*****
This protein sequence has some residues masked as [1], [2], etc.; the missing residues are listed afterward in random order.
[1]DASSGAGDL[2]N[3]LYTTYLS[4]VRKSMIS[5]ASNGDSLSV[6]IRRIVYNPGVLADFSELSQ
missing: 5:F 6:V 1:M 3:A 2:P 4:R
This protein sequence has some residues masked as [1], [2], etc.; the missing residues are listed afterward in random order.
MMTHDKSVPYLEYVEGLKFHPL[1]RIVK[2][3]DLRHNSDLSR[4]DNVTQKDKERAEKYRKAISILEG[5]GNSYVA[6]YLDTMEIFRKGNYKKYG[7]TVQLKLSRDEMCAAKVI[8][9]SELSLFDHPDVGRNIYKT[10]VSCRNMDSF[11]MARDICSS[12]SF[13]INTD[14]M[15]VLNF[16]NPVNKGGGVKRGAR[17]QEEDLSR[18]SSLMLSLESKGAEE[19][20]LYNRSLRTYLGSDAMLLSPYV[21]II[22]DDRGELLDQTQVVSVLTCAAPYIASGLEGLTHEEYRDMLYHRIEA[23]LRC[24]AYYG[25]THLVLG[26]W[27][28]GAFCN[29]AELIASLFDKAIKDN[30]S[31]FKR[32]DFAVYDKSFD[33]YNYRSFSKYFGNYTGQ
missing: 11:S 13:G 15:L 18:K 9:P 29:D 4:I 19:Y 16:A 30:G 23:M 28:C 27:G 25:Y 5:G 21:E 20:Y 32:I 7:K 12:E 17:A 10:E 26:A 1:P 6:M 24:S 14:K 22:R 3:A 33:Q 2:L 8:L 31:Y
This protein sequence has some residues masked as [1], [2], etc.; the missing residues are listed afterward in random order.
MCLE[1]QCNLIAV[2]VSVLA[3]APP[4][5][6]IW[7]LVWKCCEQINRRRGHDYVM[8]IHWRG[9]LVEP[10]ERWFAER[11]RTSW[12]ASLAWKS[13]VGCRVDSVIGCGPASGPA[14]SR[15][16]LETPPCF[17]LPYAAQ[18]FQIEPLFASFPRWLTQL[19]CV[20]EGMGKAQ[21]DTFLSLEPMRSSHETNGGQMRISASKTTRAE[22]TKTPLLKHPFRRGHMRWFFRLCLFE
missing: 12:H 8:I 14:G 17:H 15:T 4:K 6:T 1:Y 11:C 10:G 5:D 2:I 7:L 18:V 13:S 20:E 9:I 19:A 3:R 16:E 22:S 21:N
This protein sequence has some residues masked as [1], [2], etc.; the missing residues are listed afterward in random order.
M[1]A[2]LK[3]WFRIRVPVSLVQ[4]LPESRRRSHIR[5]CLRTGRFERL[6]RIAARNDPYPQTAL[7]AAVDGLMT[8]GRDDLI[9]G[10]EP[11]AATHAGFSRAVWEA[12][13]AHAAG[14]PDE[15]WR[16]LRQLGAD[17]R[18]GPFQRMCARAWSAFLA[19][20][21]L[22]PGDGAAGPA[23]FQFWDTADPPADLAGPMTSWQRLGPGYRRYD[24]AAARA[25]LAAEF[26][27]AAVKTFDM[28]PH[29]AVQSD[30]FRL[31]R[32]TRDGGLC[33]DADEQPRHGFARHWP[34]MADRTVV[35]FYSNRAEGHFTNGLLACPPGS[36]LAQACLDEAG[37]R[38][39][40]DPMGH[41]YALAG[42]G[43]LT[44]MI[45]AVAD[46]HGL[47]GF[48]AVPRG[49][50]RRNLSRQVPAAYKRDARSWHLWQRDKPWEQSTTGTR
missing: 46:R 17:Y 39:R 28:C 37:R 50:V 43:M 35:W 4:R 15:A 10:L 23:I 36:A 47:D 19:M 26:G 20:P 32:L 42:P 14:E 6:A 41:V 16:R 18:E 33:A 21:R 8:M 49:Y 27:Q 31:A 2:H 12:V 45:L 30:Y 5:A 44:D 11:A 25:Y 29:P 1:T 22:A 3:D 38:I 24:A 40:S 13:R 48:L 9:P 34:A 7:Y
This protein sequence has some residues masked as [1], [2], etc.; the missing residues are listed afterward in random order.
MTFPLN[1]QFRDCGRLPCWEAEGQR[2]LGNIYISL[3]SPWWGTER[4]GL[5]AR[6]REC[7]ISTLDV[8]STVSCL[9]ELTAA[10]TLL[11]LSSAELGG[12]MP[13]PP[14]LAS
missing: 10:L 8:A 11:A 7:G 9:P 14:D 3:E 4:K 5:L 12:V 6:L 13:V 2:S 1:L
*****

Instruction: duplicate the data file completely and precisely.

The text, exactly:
This protein sequence has some residues masked as [1], [2], etc.; the missing residues are listed afterward in random order.
[1]DASSGAGDL[2]N[3]LYTTYLS[4]VRKSMIS[5]ASNGDSLSV[6]IRRIVYNPGVLADFSELSQ
missing: 5:F 6:V 1:M 3:A 2:P 4:R
This protein sequence has some residues masked as [1], [2], etc.; the missing residues are listed afterward in random order.
MMTHDKSVPYLEYVEGLKFHPL[1]RIVK[2][3]DLRHNSDLSR[4]DNVTQKDKERAEKYRKAISILEG[5]GNSYVA[6]YLDTMEIFRKGNYKKYG[7]TVQLKLSRDEMCAAKVI[8][9]SELSLFDHPDVGRNIYKT[10]VSCRNMDSF[11]MARDICSS[12]SF[13]INTD[14]M[15]VLNF[16]NPVNKGGGVKRGAR[17]QEEDLSR[18]SSLMLSLESKGAEE[19][20]LYNRSLRTYLGSDAMLLSPYV[21]II[22]DDRGELLDQTQVVSVLTCAAPYIASGLEGLTHEEYRDMLYHRIEA[23]LRC[24]AYYG[25]THLVLG[26]W[27][28]GAFCN[29]AELIASLFDKAIKDN[30]S[31]FKR[32]DFAVYDKSFD[33]YNYRSFSKYFGNYTGQ
missing: 11:S 13:G 15:L 18:K 9:P 29:D 4:I 19:Y 16:A 30:G 23:M 28:C 27:G 25:Y 5:G 21:E 20:Y 32:I 7:K 12:E 17:A 10:E 26:A 1:P 6:M 24:S 14:K 22:R 3:A 33:Q 2:L 8:L 31:Y
This protein sequence has some residues masked as [1], [2], etc.; the missing residues are listed afterward in random order.
MCLE[1]QCNLIAV[2]VSVLA[3]APP[4][5][6]IW[7]LVWKCCEQINRRRGHDYVM[8]IHWRG[9]LVEP[10]ERWFAER[11]RTSW[12]ASLAWKS[13]VGCRVDSVIGCGPASGPA[14]SR[15][16]LETPPCF[17]LPYAAQ[18]FQIEPLFASFPRWLTQL[19]CV[20]EGMGKAQ[21]DTFLSLEPMRSSHETNGGQMRISASKTTRAE[22]TKTPLLKHPFRRGHMRWFFRLCLFE
missing: 12:H 8:I 14:G 17:H 15:T 4:K 6:T 1:Y 11:C 10:G 5:D 2:I 7:L 18:V 13:S 20:E 9:I 19:A 3:R 16:E 22:S 21:N
This protein sequence has some residues masked as [1], [2], etc.; the missing residues are listed afterward in random order.
M[1]A[2]LK[3]WFRIRVPVSLVQ[4]LPESRRRSHIR[5]CLRTGRFERL[6]RIAARNDPYPQTAL[7]AAVDGLMT[8]GRDDLI[9]G[10]EP[11]AATHAGFSRAVWEA[12][13]AHAAG[14]PDE[15]WR[16]LRQLGAD[17]R[18]GPFQRMCARAWSAFLA[19][20][21]L[22]PGDGAAGPA[23]FQFWDTADPPADLAGPMTSWQRLGPGYRRYD[24]AAARA[25]LAAEF[26][27]AAVKTFDM[28]PH[29]AVQSD[30]FRL[31]R[32]TRDGGLC[33]DADEQPRHGFARHWP[34]MADRTVV[35]FYSNRAEGHFTNGLLACPPGS[36]LAQACLDEAG[37]R[38][39][40]DPMGH[41]YALAG[42]G[43]LT[44]MI[45]AVAD[46]HGL[47]GF[48]AVPRG[49][50]RRNLSRQVPAAYKRDARSWHLWQRDKPWEQSTTGTR
missing: 46:R 17:Y 39:R 28:C 37:R 50:V 43:M 35:W 4:R 15:A 10:L 23:I 36:A 47:D 19:M 26:G 20:P 32:L 42:P 14:E 6:A 41:V 16:R 18:E 33:A 21:R 8:M 49:Y 27:Q 31:A 2:H 12:V 45:L 30:Y 5:A 44:D 11:A 25:Y 29:P 1:T 22:A 3:D 38:I 24:A 40:S 13:R 48:L 9:P 34:A 7:Y
This protein sequence has some residues masked as [1], [2], etc.; the missing residues are listed afterward in random order.
MTFPLN[1]QFRDCGRLPCWEAEGQR[2]LGNIYISL[3]SPWWGTER[4]GL[5]AR[6]REC[7]ISTLDV[8]STVSCL[9]ELTAA[10]TLL[11]LSSAELGG[12]MP[13]PP[14]LAS
missing: 10:L 8:A 11:A 7:G 9:P 14:D 3:E 4:K 5:L 12:V 6:L 13:V 2:S 1:L